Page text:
1 true thing: 1/365

The last couple of years, I’ve been spending more time writing fiction and less time doing everything else–including showing up here and including taking time for myself. And I don’t mean manicures and massages. I’m a very private person. So private that I don’t even know what I think sometimes. So private that I have a hard time saying things that are true about myself. So private that I can’t even come up with a bio that includes anything other than facts and figures. Aaugh! On the plus side, the writing is improving, editors are interested, I’m receiving the loveliest of rejections, I’m getting closer to publishing a novel. But I seem to be getting further/farther away from me. The real me. The true me. What I really think about something. The way I really feel.

I was heading in the right direction with this is 57 last April, but that was one post on one day. After my birthday, I continued to spiral away from myself. I think what it’s going to take is a daily process, a daily practice. I want to catch hold of something true about myself every day, and I want to say it out loud.

Katherine James, an internet friend who is a commenter here, just completed a year-long project of her own—365 feminist selfies—which entailed posting a selfie on Facebook every day for a year. She wrote that the project started out being about her physical appearance and completing the project, but it became about “letting go of fear and inhibition, opening up to trust other people to like you or not for how you look and what you say, and no matter what they do, good or bad, knowing your heart will go on beating until it does not.”

I think of Facebook and Twitter as places to visit. I learn a lot of things while I’m there. Sometimes I feel worse after a visit; sometimes, better. I thought about hosting my project on Facebook as Katherine did. But then I remembered this place that I had created.

But although I’ve been thinking about this project for a while, I wasn’t sure about it. And then I got into Christmas and kids arriving home… If I were going to do it, I wanted to start on January 1st… but on January 1st, I had a house full. Last Friday, my husband and I accompanied the last child back from whence he’d come. We returned home Saturday. I came to Provincetown on Sunday where I finally had the time and the space to think. I began writing this post yesterday.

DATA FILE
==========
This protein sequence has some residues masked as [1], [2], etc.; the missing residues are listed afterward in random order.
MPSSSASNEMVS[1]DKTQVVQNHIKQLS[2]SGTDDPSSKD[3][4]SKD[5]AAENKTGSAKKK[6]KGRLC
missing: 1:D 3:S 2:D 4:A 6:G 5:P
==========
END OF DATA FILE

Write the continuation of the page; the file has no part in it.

Which brings us to today, January 13th. And my project for the new year (which I will not abandon just because today is the 13th and not the 1st).

365 true things about me, 1 true thing at a time.

And even now, I’m not sure if this is a good idea. In fact, I reserve the right to abandon ship as long as I do it publicly, which would be as good for me as anything.

But if I can do it, I’ll be posting every day this year. Short posts, sometimes only a sentence. Still lots about reading and writing and life–just more me. If you are subscribed and don’t want to receive a post every day, please feel free to unsubscribe. My feelings will not be hurt. And to my faithful commenters (you two know who you are), you are not allowed to comment on every post!

So off we go. I’m looking forward to catching me and catching days.


 365 true things about me

41 thoughts on “1 true thing: 1/365

  1. Hi Cindy,
    Thanks for your fabulous post. It speaks to me in my own journey, tired of being the contest finalist and the recipient of many oxymoronic warm fuzzy rejections. I’m focused on renewing my meditation practice this year and focusing on writing what I want, enjoying the journey rather than keeping my eyes on some literary prize.
    I look forward to your posts, so count me it!


  2. Sometimes “true” things stop being so true, or develop into something else, as you explore them. Which makes what you hope to do here especially valuable. I very much look forward to your daily reports from the front lines of your exploration.